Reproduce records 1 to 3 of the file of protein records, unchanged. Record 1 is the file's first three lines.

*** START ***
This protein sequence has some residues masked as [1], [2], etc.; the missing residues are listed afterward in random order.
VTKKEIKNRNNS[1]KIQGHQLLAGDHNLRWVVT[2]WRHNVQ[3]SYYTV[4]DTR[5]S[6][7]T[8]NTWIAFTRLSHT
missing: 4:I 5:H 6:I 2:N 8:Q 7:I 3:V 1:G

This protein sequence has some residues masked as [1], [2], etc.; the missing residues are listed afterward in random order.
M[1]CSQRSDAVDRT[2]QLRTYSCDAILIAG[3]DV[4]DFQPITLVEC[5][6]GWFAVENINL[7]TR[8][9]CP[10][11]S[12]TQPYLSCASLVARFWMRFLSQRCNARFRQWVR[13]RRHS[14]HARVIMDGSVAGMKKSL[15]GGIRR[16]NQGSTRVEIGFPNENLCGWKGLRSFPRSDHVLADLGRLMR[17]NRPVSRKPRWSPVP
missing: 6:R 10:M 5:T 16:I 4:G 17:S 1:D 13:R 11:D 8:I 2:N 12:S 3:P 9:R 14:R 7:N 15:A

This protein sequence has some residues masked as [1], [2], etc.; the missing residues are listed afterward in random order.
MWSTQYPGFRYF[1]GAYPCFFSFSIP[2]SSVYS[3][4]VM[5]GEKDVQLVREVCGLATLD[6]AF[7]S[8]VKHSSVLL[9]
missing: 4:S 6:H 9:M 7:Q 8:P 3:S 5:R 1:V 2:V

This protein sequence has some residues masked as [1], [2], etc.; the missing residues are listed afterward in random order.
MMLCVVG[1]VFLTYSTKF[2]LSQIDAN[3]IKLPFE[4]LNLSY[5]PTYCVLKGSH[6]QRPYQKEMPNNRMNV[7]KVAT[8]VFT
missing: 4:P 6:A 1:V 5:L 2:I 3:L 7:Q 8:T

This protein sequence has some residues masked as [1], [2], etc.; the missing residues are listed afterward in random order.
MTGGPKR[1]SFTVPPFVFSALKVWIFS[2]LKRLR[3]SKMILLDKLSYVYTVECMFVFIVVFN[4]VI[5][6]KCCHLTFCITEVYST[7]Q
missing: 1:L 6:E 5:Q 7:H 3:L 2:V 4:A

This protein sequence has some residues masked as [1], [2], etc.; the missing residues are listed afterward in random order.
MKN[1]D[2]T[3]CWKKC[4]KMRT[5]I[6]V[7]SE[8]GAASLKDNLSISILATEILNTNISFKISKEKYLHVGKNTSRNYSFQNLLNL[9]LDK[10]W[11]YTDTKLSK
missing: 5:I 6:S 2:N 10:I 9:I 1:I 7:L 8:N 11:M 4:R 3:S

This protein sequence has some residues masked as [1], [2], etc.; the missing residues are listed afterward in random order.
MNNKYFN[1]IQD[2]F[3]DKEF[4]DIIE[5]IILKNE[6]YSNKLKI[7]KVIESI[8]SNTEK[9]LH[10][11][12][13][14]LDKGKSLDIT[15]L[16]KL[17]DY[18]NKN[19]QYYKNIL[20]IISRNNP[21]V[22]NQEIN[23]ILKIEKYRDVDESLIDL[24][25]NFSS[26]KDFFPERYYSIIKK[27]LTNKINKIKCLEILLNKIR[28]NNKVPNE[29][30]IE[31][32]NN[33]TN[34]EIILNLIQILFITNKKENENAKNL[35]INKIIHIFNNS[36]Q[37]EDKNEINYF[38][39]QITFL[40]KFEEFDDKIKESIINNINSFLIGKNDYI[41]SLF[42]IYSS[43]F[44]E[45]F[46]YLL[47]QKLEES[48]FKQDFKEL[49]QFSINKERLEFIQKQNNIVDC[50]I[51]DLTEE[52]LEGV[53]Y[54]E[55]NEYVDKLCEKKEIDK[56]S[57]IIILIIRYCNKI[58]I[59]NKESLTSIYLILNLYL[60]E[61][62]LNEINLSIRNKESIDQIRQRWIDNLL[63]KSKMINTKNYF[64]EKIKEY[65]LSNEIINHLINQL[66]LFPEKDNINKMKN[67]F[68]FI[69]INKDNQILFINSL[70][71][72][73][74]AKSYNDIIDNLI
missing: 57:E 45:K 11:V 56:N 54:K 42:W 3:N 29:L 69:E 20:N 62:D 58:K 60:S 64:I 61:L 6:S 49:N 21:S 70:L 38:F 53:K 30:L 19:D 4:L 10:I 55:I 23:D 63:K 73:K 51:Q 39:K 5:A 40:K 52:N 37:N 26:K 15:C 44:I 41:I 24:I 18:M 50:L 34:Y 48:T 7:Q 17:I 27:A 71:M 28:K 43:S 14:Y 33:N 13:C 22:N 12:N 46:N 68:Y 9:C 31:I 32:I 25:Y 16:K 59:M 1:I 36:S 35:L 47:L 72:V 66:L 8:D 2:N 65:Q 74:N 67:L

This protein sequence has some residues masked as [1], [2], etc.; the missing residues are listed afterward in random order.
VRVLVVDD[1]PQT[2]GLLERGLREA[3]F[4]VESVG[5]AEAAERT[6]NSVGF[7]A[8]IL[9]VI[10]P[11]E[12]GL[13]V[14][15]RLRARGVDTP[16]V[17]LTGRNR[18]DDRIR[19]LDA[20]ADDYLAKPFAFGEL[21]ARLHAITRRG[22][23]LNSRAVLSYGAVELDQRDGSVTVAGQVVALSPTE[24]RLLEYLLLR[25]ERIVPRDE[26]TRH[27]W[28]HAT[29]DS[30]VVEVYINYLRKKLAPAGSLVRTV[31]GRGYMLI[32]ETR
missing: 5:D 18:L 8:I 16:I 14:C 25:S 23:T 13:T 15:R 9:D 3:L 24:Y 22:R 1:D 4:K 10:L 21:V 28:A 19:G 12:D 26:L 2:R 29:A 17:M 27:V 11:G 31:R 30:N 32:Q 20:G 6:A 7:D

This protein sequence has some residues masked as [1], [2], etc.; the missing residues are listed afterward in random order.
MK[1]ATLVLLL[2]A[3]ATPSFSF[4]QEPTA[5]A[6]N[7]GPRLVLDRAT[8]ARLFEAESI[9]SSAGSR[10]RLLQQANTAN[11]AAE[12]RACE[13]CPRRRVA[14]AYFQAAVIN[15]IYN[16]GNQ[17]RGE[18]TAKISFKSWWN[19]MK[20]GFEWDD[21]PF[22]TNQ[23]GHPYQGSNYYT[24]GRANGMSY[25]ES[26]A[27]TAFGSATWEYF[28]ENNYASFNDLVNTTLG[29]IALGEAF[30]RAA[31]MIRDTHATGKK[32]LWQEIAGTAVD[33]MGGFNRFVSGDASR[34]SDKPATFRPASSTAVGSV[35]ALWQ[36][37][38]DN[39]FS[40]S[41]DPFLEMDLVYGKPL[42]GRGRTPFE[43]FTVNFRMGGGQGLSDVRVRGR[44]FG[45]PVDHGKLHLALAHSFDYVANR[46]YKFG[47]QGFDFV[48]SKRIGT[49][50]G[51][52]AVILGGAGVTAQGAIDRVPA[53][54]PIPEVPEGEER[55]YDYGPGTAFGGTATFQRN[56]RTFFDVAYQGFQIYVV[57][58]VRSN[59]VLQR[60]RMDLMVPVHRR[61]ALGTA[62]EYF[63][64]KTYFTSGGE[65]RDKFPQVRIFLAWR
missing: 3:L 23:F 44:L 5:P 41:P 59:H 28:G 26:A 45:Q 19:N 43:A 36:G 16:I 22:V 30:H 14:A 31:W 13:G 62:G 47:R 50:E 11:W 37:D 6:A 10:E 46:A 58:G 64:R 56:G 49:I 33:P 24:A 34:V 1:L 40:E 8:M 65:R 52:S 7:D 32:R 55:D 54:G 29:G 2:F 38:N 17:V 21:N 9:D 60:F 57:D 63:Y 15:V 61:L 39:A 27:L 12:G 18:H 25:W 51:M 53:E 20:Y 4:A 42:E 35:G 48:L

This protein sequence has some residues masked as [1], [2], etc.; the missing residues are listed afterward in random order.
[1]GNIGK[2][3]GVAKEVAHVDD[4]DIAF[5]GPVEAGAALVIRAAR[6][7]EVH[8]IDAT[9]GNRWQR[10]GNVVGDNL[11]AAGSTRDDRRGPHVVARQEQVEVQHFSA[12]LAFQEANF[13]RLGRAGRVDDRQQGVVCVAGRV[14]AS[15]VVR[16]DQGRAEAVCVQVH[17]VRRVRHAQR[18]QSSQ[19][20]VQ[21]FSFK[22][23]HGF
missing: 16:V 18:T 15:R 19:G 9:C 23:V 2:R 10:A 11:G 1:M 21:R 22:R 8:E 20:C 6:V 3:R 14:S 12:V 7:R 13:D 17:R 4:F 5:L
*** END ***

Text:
This protein sequence has some residues masked as [1], [2], etc.; the missing residues are listed afterward in random order.
VTKKEIKNRNNS[1]KIQGHQLLAGDHNLRWVVT[2]WRHNVQ[3]SYYTV[4]DTR[5]S[6][7]T[8]NTWIAFTRLSHT
missing: 4:I 5:H 6:I 2:N 8:Q 7:I 3:V 1:G

This protein sequence has some residues masked as [1], [2], etc.; the missing residues are listed afterward in random order.
M[1]CSQRSDAVDRT[2]QLRTYSCDAILIAG[3]DV[4]DFQPITLVEC[5][6]GWFAVENINL[7]TR[8][9]CP[10][11]S[12]TQPYLSCASLVARFWMRFLSQRCNARFRQWVR[13]RRHS[14]HARVIMDGSVAGMKKSL[15]GGIRR[16]NQGSTRVEIGFPNENLCGWKGLRSFPRSDHVLADLGRLMR[17]NRPVSRKPRWSPVP
missing: 6:R 10:M 5:T 16:I 4:G 17:S 1:D 13:R 11:D 8:I 2:N 12:S 3:P 9:R 14:R 7:N 15:A

This protein sequence has some residues masked as [1], [2], etc.; the missing residues are listed afterward in random order.
MWSTQYPGFRYF[1]GAYPCFFSFSIP[2]SSVYS[3][4]VM[5]GEKDVQLVREVCGLATLD[6]AF[7]S[8]VKHSSVLL[9]
missing: 4:S 6:H 9:M 7:Q 8:P 3:S 5:R 1:V 2:V